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Ask the Expert: Will Knicks improve enough to cost Jazz a good pick?
This is an archived article that was published on sltrib.com in 2008, and information in the article may be outdated. It is provided only for personal research purposes and may not be reprinted.

Question: Last year, Jazz fans were sure that the Knicks would keep struggling under coach Isiah Thomas, thereby giving Utah a chance at a lottery pick in the 2010 draft. Now, with Mike D'Antoni replacing Thomas, does this change? ... What are the chances of the Jazz getting a top-five pick from the Knicks in two years?

- Karthik, Salt Lake City

Answer: I agree with your first assessment.

The Knicks weren't going anywhere under Isiah Thomas and the Jazz's chances of being in the top five or top 10 of the 2010 draft with the pick previously acquired from New York would have improved had he stayed in charge.

The hiring of Donnie Walsh as team president and Mike D'Antoni as coach is first step toward respectability for the Knicks, which is not good news for the Jazz.

Walsh's track record and reputation are impeccable. He's one of the best in the business and was the perfect choice to direct the reconstruction in New York.


I've known him since he was hired as Denver's director of player personnel in 1997. During the lockout-shortened 1999 season, D'Antoni inherited the impossible job of head coach and guided the Nuggets to a 14-36 record. He was not retained, but got a second chance to be an NBA head coach in Phoenix, starting early in the 2003-04 season.

Everybody who follows the NBA knows what kind of job D'Antoni did with the Suns.

Phoenix couldn't win a championship, however, and D'Antoni was gently pushed out the door after last season. He flirted with the job in Chicago before being hired by New York.

With D'Antoni on the bench, the Knicks will almost certainly improve.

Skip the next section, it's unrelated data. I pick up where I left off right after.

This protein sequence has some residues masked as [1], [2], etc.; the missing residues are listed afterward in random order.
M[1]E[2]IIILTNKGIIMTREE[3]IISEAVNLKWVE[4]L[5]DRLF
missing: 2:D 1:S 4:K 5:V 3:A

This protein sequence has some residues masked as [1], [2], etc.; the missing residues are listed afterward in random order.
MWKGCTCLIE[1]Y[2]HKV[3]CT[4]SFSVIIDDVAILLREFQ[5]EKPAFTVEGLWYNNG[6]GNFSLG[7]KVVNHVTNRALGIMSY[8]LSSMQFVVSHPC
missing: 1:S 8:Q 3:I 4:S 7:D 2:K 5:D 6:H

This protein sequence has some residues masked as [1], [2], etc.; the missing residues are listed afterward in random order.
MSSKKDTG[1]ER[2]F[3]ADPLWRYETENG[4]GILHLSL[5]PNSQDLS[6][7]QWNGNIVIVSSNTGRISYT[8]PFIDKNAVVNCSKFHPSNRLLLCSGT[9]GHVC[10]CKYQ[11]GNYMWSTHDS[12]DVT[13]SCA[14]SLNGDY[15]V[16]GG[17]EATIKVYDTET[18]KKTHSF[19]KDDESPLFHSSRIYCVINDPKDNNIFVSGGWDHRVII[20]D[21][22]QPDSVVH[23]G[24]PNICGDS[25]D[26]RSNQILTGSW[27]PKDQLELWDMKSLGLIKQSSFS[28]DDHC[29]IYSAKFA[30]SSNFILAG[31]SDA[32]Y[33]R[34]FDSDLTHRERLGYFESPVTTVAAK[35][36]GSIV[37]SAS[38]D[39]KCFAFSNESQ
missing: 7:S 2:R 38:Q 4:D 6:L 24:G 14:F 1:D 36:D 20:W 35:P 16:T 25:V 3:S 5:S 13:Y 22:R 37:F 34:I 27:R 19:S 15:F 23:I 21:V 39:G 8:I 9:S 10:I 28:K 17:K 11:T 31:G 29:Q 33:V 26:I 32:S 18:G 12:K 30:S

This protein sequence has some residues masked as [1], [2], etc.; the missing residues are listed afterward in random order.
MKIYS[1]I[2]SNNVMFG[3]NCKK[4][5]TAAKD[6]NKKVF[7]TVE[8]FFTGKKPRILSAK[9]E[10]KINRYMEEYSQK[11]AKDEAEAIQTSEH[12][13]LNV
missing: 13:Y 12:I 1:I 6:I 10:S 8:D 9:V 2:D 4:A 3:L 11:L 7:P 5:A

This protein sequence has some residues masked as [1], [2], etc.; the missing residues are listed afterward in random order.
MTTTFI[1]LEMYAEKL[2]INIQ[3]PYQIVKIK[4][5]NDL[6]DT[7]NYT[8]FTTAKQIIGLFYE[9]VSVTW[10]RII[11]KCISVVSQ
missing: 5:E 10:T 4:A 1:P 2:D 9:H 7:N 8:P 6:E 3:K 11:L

The big question for the Jazz, of course, is how quickly New York can move out of the lottery?

In my opinion, the Knicks will continue to struggle next season, as Walsh and D'Antoni get organized.

Although I believe New York has a decent core that includes Quentin Richardson, Jamal Crawford, David Lee, Eddy Curry and rookie Danilo Gallinari, Walsh will still be stuck with a couple of big contracts belonging the players not likely to contribute -- Stephon Marbury ($21.9 million) and Malik Rose ($7.6 million). The Knicks will also pay Wilson Chandler, Mardy Collins and Anthony Robinson a combined $3.8 million.

Unless Walsh can somehow find a taker for Marbury or underachieving Zach Randolph, who is scheduled to earn $47.6 million over the next three years, New York's payroll issues will probably preclude significant improvement next season.

That said, New York could make a significant jump forward in 2009-10 -- just in time to cost Utah an extremely valuable lottery pick.

After the coming season, the contracts of Marbury and Rose expire. The team also owns an option on the contracts of Wilson, Collins and Robinson. If they are not renewed, that means more than $34 million can be chopped off the Knicks' payroll, giving Walsh and D'Antoni their first real chance to put their stamp on the franchise.

No matter.

If I was running the Jazz, I would not consider trading the pick Utah will likely get from the Knicks in 2010.

Even with Walsh and D'Antoni in the job, the rebuilding job in New York could take awhile, and the Knicks' pick in two years could be a beauty, and everyone knows what Jazz vice president of basketball operations Kevin O'Connor did the last time he got into the lottery.

In 2005, O'Connor deftly moved up three spots from No. 6 and and selected Deron Williams with the third pick.

Certainly, O'Connor wouldn't mind another chance to work that kind of magic, if the Knicks cooperate.

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